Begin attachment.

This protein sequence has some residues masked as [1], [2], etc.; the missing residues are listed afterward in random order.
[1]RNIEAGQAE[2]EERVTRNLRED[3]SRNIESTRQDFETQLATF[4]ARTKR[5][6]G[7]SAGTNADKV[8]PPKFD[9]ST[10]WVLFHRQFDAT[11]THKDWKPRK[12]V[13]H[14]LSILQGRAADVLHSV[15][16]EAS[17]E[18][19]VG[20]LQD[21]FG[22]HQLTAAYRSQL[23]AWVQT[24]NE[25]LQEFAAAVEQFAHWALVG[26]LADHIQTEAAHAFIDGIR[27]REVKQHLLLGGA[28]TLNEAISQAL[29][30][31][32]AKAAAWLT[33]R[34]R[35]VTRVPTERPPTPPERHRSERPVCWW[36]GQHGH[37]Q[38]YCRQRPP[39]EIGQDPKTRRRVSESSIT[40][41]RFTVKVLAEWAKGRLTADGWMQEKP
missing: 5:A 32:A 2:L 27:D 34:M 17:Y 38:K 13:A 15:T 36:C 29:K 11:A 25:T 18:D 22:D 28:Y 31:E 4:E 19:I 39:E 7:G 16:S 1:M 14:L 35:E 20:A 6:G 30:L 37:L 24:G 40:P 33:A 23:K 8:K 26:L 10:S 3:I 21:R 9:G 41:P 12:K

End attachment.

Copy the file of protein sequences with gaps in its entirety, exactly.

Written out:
This protein sequence has some residues masked as [1], [2], etc.; the missing residues are listed afterward in random order.
[1]RNIEAGQAE[2]EERVTRNLRED[3]SRNIESTRQDFETQLATF[4]ARTKR[5][6]G[7]SAGTNADKV[8]PPKFD[9]ST[10]WVLFHRQFDAT[11]THKDWKPRK[12]V[13]H[14]LSILQGRAADVLHSV[15][16]EAS[17]E[18][19]VG[20]LQD[21]FG[22]HQLTAAYRSQL[23]AWVQT[24]NE[25]LQEFAAAVEQFAHWALVG[26]LADHIQTEAAHAFIDGIR[27]REVKQHLLLGGA[28]TLNEAISQAL[29][30][31][32]AKAAAWLT[33]R[34]R[35]VTRVPTERPPTPPERHRSERPVCWW[36]GQHGH[37]Q[38]YCRQRPP[39]EIGQDPKTRRRVSESSIT[40][41]RFTVKVLAEWAKGRLTADGWMQEKP
missing: 5:A 32:A 2:L 27:D 34:M 17:Y 38:K 13:A 15:T 36:C 29:K 11:A 25:T 18:D 22:D 28:Y 31:E 4:E 19:I 39:E 7:G 16:S 1:M 14:L 35:E 20:A 6:G 30:L 37:L 24:G 40:P 33:A 23:K 8:K 26:L 10:S 3:I 21:R 9:G 41:P 12:K